[ US /ˈhoʊɫi/ ]
[ UK /hˈə‍ʊli/ ]
ADVERB
  1. to a complete degree or to the full or entire extent (`whole' is often used informally for `wholly')
    he was wholly convinced
    the directions were all wrong
    she felt right at home
    it was not altogether her fault
    an altogether new approach
    he fell right into the trap
    entirely satisfied with the meal
    a whole new idea
    it was completely different from what we expected
    a totally new situation
    was completely at fault
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How To Use wholly In A Sentence

  • In any event, when making a case against the indivisibility of Sinitic, it is not necessary to rebut each of these "common" features individually, since they are largely or wholly extralinguistic. Language Log
  • That I did not drop it into a cageful of terrier-pups was wholly due to the native vigour with which _Striatus_ hung on. Punch, or the London Charivari, Vol. 158, 1920-02-04
  • Prayer, and receive the Sacrament every day; because they do not subject and submit themselves wholly and entirely to him that hath Light, nor deny and conquer themselves, nor give up themselves totally to God, with a perfect divesting and disinteresting of themselves: In a word, till the Soul be purified in the Fire of Inward Pain, it will never get to a State of The spiritual guide which disentangles the soul / by Michael de Molinos ; edited with an introduction by Kathleen Lyttelton and a note by H. Scott Holland.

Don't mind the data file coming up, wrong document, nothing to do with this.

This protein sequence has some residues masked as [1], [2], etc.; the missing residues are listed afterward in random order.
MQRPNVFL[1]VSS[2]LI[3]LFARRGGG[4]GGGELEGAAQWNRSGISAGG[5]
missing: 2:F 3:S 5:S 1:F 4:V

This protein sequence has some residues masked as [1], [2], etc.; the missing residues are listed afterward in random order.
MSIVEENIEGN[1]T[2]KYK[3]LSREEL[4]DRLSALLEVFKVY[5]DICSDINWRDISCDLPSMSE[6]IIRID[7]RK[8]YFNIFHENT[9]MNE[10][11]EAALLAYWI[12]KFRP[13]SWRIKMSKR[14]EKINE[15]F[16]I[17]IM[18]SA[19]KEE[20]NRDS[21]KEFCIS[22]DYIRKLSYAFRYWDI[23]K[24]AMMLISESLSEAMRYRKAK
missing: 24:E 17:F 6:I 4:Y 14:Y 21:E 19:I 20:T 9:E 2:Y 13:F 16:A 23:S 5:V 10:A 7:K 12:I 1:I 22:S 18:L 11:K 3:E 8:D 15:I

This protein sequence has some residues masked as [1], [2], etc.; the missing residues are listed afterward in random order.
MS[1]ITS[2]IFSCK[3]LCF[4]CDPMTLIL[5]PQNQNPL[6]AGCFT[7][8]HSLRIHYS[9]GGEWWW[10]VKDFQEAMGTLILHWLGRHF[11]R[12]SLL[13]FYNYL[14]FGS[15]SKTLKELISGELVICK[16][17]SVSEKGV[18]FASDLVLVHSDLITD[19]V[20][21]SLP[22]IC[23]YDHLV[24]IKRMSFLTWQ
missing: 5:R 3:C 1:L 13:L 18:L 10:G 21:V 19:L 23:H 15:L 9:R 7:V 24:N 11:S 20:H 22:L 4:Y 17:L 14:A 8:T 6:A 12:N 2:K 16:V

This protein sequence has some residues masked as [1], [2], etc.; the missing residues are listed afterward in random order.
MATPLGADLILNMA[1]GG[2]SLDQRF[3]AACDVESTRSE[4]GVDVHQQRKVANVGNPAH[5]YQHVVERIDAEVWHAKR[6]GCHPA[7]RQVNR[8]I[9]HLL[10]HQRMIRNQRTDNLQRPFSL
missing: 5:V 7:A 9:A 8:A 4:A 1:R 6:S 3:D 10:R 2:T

• They are wholly unfitted, by temperament and training, for the cut-throat, hard-nosed commercial environment in which they now find themselves.
  • He spoke of something wholly divine and uncreated in the human soul.
  • The term highlights the assumption that individuals act within a social context, that this context is not reducible to individual acts, and, most significantly, that the social context is not necessarily or wholly imposed. THE MORAL DIMENSION
  • He scratched imprecisely with his right hand, though insensible of prurition, various points and surfaces of his partly exposed, wholly abluted skin. Ulysses
  • What a charming possession of himself, that he could be in such a brangle, as I may call it, and which might have had fatal consequences; yet be so wholly, and so soon, divested of the subject; and so infinitely agreeable upon half a score others, as they offered from one or other as we sat at tea! Sir Charles Grandison
  • The economics of postage and packing may mean that discount retailing remains largely, if not wholly, a bricks rather than clicks activity. Times, Sunday Times
  • It's nominally a documentary, but not necessarily a wholly truthful one.
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